I’ll just get right to the point: I love letters. I love writing them, I love reading them, and I love picking out nice little cards to make them special. If someone were to ask me why I love them so much I would give them a simple answer: they’re just so personal.
Having said this, it comes as no surprise to me that my first summer hit is a letter published in Artful Dodge 40/41. If you’re familiar with past issues of the Dodge, you may recognize poet John Kooistra and some of the letters that have appeared in the Dodge’s pages.
I don’t want to ramble on and on forever, but I think the opening paragraph in “A Letter from Cook Inlet, Alaska” exemplifies a lot of what it is that makes me so passionate about letters (and writing in general, of course):
I’VE BEEN MEANING to e-mail you but that turns out to be quite clumsy around here logistics-wise. And otherwise, I’m not much of a space-age guy. So I like to sit down with a letter, take it to the mat so to speak—which means, I guess, to have the time and space to visit the person you’re writing. And you’re kind of a homey guy what with your cats and living in an old-school house and knowing bird songs, etc. And, since fishing has been shut down, I have time to effect the above. But the danger is that this letter may turn into a cross-pollination between venting and a long sigh.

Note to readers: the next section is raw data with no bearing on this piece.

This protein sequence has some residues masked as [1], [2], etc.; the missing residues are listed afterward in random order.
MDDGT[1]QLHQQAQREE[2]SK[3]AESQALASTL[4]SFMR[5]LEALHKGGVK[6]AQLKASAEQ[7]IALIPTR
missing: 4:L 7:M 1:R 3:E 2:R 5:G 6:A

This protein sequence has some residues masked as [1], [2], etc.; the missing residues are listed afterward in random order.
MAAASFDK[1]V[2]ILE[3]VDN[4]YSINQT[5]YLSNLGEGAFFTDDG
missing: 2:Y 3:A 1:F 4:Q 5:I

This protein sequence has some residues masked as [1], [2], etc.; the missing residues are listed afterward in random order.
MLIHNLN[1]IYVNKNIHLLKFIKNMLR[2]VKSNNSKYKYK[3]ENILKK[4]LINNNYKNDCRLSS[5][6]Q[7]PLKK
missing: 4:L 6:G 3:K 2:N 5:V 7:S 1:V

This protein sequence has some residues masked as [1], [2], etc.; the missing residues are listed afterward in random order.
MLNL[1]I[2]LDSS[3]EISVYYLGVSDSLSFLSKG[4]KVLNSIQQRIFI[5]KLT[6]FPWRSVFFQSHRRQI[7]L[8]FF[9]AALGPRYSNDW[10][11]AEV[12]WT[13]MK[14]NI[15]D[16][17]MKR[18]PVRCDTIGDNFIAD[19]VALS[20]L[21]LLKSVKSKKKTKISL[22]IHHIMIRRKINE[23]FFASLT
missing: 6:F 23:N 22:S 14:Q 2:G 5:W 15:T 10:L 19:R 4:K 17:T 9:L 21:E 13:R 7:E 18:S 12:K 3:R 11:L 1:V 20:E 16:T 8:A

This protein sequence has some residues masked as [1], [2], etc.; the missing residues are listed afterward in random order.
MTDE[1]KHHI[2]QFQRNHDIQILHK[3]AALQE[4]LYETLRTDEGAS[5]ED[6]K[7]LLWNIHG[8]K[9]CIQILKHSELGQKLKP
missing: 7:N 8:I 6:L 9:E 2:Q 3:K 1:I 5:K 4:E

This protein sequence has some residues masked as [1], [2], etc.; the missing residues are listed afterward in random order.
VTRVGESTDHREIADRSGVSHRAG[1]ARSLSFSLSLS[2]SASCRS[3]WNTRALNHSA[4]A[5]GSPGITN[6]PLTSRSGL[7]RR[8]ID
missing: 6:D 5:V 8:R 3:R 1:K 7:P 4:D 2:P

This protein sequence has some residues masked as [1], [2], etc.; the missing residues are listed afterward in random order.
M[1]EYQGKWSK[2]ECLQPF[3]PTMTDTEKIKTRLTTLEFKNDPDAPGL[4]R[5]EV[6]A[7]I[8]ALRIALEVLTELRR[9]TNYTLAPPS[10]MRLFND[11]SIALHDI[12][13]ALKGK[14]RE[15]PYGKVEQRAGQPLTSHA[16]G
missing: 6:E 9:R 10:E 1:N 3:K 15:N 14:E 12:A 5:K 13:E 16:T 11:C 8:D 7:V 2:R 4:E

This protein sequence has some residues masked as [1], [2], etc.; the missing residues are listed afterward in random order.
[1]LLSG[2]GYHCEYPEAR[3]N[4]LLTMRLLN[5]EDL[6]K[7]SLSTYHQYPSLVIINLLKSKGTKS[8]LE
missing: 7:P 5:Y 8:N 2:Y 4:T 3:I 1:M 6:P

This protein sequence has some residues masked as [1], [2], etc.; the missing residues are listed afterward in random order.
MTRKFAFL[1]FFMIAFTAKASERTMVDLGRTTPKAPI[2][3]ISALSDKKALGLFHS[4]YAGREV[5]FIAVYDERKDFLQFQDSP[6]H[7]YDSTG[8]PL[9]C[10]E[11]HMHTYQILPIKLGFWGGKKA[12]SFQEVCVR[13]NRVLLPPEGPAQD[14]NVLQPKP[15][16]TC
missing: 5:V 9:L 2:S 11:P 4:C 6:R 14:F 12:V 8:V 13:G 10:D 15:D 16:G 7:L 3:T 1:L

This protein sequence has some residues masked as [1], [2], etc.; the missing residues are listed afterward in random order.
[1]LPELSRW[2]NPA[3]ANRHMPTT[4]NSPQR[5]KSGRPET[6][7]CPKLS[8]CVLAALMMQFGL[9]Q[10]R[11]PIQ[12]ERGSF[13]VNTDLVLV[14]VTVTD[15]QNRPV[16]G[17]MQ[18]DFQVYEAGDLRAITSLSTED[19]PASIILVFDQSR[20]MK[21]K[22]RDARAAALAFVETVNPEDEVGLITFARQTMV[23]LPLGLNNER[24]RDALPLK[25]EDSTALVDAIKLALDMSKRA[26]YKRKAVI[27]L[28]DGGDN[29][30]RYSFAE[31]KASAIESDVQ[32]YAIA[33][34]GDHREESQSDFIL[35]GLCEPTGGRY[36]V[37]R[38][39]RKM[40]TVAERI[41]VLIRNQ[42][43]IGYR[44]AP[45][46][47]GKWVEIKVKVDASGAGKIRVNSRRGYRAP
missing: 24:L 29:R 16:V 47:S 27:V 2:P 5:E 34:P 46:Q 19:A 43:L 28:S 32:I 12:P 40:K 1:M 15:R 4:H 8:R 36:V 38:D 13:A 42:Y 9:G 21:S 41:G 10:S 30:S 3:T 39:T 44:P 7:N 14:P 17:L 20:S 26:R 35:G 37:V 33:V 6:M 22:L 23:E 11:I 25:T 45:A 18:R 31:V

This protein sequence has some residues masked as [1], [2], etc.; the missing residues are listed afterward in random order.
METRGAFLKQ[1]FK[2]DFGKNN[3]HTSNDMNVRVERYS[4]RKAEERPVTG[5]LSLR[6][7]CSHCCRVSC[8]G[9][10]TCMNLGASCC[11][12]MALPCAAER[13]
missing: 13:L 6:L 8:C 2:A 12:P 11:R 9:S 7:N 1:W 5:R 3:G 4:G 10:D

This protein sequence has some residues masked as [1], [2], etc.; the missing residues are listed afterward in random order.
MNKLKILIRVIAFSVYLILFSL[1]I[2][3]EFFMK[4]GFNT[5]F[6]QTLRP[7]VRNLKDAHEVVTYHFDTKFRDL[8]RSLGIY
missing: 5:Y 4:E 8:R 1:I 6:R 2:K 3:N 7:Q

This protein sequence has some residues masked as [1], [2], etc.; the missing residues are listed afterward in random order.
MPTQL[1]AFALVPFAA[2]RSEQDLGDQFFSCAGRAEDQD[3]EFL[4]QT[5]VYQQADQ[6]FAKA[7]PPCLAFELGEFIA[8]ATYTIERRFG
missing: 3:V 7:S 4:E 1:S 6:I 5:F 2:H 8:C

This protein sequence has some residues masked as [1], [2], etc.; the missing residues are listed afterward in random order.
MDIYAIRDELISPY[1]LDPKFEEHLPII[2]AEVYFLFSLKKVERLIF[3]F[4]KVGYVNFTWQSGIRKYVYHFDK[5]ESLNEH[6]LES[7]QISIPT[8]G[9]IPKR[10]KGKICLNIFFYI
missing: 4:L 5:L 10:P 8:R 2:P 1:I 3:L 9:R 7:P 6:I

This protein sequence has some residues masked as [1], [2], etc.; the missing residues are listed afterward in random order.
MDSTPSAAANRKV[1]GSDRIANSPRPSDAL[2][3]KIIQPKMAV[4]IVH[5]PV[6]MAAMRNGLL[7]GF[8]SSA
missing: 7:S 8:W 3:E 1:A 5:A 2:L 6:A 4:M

Perhaps e-mail is the more convenient medium, but I find that e-mails don’t really seem to go the same distance. I get that sitting down and writing a letter takes more time, and waiting for it to reach its destination is always a longer process, but I think that is actually part of the charm. Kooistra talks about having “the time and space to visit the person you’re writing,” and I think this is an important part of the writing process: imagining a place, and considering the life of the person in that place, and wanting that writing to mean something there.
All of this is not to say I dislike e-mail—not at all! The thing is, out of the two, snail mail is definitely my best beau.
—autumn, Editorial Asst.—